I didn't see it specifically mentioned, but you need to know that bikes generally have suspension not to make them ride a lot softer, but to keep the wheels in better contact with the ground, esp. when that ground is really rough. The first dual suspension mountain bikes were specifically engineered to keep one in control while doing bonzai 60 mph charges down rough mountain trails. I have a suspended mountain bike, but I bought it for high-speed commuting on rugged dirt trails: It ain't exactly cushy.
Sure, there have been other designs that claim to be made just for comfort, but the crowd still driving most of the engineering are extreme sports types. You'll find suspensions on a lot of folding bikes, but that's because those bikes have really small wheels, which would be nearly unridable without some mechanical damping. The softest ride you're going to find (probably a fat-tired beach cruiser) will still be relatively harsh to anything rigidly attached as cargo.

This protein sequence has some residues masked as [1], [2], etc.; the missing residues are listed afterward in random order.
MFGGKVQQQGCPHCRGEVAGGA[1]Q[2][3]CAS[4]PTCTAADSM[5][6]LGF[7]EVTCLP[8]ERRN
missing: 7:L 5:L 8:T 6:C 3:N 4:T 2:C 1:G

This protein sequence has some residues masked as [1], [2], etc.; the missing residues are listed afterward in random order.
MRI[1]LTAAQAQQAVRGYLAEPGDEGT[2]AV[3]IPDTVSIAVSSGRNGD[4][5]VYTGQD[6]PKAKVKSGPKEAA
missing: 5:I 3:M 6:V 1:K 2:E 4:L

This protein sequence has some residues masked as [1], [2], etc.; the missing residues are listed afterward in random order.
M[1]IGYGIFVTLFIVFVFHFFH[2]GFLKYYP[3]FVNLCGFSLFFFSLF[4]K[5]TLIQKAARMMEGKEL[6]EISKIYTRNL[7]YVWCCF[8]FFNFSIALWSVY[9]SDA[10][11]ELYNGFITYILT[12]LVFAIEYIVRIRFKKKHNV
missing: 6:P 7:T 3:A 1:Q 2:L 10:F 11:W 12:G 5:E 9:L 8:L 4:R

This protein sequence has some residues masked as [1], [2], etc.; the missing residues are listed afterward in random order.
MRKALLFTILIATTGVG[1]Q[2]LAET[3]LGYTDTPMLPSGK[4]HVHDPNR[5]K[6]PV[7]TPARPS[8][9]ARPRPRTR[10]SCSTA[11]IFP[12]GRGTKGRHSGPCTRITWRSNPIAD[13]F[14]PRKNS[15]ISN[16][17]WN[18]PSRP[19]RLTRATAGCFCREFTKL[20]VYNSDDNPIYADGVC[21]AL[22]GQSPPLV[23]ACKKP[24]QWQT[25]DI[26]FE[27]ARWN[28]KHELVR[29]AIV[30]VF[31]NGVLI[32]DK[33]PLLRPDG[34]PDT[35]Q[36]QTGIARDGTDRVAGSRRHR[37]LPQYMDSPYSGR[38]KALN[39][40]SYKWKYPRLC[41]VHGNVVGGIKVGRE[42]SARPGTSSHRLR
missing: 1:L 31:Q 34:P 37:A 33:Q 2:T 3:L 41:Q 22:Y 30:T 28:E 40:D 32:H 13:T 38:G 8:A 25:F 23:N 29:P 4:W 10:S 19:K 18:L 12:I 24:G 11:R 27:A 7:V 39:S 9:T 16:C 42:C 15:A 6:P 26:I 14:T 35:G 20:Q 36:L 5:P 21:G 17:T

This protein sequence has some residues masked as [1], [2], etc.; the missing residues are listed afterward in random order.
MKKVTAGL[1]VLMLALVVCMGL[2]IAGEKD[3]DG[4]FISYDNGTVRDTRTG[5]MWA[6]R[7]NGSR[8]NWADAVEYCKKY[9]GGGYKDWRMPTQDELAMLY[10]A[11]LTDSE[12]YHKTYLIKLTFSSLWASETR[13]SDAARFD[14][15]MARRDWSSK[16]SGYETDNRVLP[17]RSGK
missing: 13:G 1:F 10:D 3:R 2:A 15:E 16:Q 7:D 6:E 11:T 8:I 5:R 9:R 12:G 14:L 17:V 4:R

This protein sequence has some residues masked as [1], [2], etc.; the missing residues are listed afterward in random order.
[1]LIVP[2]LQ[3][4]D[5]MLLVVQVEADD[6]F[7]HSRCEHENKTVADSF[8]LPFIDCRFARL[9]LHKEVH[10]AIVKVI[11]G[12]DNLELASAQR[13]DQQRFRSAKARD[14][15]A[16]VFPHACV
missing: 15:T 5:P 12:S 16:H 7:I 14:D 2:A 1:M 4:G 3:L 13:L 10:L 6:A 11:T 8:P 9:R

Backpacks work pretty well for protecting equipment (assuming you don't fall off), but they usually are not entirely comfortable to carry for very long. If it will be hot, they tend to trap sweat on your back. I like the looks of that Ortlieb case a lot, but I suspect that could still get unwieldy on really technical trails, depending on how burly you are of course.